We've detailed how, in promulgating the apparently false claim that Barack Obama's grandmother claimed in a radio interview that Obama was born in Kenya, WorldNetDaily has repeatedly cited the existence of affidavits by the interviewer and a translator backing the claim -- but refused to publish those affidavits.
Now, an Aug. 24 WND article by Jerome Corsi links to the affidavits for the first. But in trying to bolster the case for the authenticity of the claim by Obama's grandmother, Corsi ends up demonstrating just how shaky it is.
Corsi cites only unnamed "critics" as pointing out that versions of the phone call between Anabaptist minister Ron McRae and Sarah Obama "leave out the section in which the interpreter insists she actually meant the birth took place in the U.S." -- even though people like David Wiegel at Slate are on record as debunking the claim. Nevertheless, Corsi attempts to discredit that claim by citing the affidavits of McRae and Kweli Shuhubia, a Kenyan Anabaptist minister. The affidavits were not obtained by WND, as Corsi has previously suggested, but were filed in a lawsuit by birther Philip Berg over Obama's birth certificate.
But McRae's affidavit asserts other things that are questionable and even directly contradictory to known facts, for instance asserting that "contrary to news media propagandas here in the United States, US Senator Barack Hussein Obama is a Muslim and not a Christian."
McRae also repeats claims propagated by Corsi last fall, suggesting that he was a source for them: that Obama "sent his foreign policy advisor Mr. Mark Lippert, to Kenya at least three times to advise Mr. [Raila] Odinga on his campaign strategies," and that "everyone in Kenya is well aware that Senator Obama donated over one million American dollars ($1,000,000.00) to his cousin's Mr. Odinga's campaign."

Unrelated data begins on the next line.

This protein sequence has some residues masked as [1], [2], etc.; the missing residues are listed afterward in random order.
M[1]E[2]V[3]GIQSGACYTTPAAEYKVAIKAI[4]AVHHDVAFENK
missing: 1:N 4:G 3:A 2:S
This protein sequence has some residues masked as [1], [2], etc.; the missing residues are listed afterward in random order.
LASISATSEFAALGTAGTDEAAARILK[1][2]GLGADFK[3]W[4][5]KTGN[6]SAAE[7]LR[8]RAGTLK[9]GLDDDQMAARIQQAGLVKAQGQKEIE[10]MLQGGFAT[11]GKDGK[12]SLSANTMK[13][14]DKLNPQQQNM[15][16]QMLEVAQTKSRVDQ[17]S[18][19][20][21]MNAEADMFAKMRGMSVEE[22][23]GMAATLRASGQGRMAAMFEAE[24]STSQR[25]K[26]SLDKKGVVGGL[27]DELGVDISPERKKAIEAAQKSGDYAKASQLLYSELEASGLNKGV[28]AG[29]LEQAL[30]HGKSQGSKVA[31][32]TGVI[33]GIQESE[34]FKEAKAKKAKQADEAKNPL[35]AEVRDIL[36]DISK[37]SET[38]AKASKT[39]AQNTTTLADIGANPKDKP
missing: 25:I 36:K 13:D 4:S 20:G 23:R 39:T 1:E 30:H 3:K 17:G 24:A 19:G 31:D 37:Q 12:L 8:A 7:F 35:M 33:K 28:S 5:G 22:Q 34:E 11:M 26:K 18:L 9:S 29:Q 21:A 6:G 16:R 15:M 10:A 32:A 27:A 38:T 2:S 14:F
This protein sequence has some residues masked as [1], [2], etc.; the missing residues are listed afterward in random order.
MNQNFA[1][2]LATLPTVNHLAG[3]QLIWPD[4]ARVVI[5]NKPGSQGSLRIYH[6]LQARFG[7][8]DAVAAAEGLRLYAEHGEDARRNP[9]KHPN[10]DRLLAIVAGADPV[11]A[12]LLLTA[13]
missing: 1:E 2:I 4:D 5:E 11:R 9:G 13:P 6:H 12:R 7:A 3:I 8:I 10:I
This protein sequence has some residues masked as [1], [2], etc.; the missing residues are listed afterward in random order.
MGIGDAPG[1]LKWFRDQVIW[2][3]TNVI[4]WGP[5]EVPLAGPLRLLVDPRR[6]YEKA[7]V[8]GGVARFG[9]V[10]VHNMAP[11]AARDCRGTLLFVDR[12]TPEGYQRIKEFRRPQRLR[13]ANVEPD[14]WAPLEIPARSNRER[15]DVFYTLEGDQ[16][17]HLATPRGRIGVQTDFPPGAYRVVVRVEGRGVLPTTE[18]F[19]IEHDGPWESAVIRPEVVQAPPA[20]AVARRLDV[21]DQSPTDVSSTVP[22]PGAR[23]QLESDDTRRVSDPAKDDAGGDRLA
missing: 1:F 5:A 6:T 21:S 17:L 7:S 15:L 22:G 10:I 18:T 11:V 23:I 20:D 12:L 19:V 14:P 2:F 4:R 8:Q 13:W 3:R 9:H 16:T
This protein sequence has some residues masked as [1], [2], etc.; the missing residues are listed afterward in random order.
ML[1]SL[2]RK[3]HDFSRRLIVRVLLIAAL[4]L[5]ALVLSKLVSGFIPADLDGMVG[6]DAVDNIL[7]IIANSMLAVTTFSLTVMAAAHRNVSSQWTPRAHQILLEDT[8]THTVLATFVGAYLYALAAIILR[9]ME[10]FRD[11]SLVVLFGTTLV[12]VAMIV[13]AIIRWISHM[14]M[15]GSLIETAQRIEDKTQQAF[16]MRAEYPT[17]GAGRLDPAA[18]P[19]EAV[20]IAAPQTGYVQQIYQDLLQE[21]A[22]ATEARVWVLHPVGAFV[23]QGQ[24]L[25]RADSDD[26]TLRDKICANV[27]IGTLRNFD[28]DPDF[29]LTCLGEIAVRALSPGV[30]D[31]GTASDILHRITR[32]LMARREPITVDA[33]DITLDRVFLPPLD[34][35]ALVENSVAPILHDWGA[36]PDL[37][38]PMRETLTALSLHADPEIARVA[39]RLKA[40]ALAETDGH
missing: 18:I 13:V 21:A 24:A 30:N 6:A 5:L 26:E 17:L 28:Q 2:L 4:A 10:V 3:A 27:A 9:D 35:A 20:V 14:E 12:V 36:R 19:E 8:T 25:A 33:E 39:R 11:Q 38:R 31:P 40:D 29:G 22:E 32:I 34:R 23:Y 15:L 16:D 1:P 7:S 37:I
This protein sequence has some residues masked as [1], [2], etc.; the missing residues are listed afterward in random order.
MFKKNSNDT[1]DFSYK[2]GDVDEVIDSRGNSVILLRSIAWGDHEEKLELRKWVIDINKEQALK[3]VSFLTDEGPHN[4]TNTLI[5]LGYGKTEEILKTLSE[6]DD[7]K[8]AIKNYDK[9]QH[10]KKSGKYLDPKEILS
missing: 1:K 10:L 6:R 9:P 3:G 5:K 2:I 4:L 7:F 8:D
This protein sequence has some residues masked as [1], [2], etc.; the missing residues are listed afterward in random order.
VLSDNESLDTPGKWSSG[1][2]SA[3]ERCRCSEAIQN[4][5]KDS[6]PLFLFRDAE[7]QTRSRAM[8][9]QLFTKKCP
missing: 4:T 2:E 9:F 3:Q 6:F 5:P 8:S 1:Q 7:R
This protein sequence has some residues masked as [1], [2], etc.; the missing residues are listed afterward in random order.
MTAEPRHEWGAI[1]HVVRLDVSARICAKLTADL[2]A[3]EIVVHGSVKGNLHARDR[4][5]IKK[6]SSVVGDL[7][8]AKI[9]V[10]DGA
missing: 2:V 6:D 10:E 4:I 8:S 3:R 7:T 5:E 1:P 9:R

We've detailed how the documents Corsi cited as supporting those claims are discredited. Further, the October 2008 Washington Times op-ed by Mark Hyman that McRae cited for the Lippert claim doesn't support what McRae says; Hyman writes only that "Obama sent his foreign policy adviser Mark Lippert to Kenya in early 2006 to coordinate his summer visit." Further, Hyman's op-ed has been criticized as being "filled with lies and innuendo."
In other words, McRae appears to be a guy who's overly eager to smear Obama and who is too anti-Obama to be trusted. Indeed, McRae stated in his affadavit that his interview was something of a "gotcha" in order to undermine Obama: "With Senator Obama being born in Kenya and not in the United States ... I felt it very important to obtain the testimony of his grandmother as a first hand witness, since it is commonly known throughout Kenya, and especially around the Kisumu area, that Sarah Obama was president when Barack Obama, Jr. was born in Kenya."
Shuhubia (which Corsi claims is "a pseudonym chosen to protect his safety") similarly claims in his affidavit that "It is common knowledge throughout the Christian and Muslim communities in Kenya" that Obama "was born in Mombosa Kenya."
Note that both McRae and Shuhubia cite "common knowledge" for their claims and not actual, substantiated facts. That's another thing that discredits these affidavits.
The "gotcha" factor of McRae's phone conversation with Sarah Obama seems even more clear with Corsi's noting of a report that she is "illiterate and doesn't know when she was born." Corsi goes on to cite another report claiming that Sarah Obama's husband was said to have been angered by the news of Barack Obama Sr.'s marriage to Stanley Ann Dunham, addding that the "Kenyan patriarch's anger over the marriage makes it even more unlikely Ann Dunham would have traveled to Kenya during her pregnancy."
Yet Corsi decides to cling to the story. Why? He cites "two members of Sarah Hussein Obama's Luo tribe who are fluent in the local Luo dialect, Swahlili and English" who allegedly "told WND that after carefully listening to the tape they believe she declared Barack Obama Jr. was born in Mombasa, Kenya, and that she was present at the birth." At no point does Corsi name who these people are, thus making this yet more anonymous sources WND has used to attack Obama.
As for the claim by "critics" that a second interpreter involved in the conversation,Vitalis Akech Ogombe, "clarified that her famous grandson was born in Hawaii, not Kenya," Corsi explains that away by quoting McRae baselessly claiming that Ogombe had "obviously been versed to counter such facts with the purported information from the American news media that Obama was born in Hawaii."
Corsi made no apparent attempt to contact Ogombe for this story.
We knew that Corsi's anti-Obama motivations are nakedly partisan. Now we know that Ron McRae's motivations are just as partisan. Instead of clearing up the issue, Corsi exposes the shaky foundations on which the grandmother story rests -- and that it cannot be considered to be reliable, let alone true.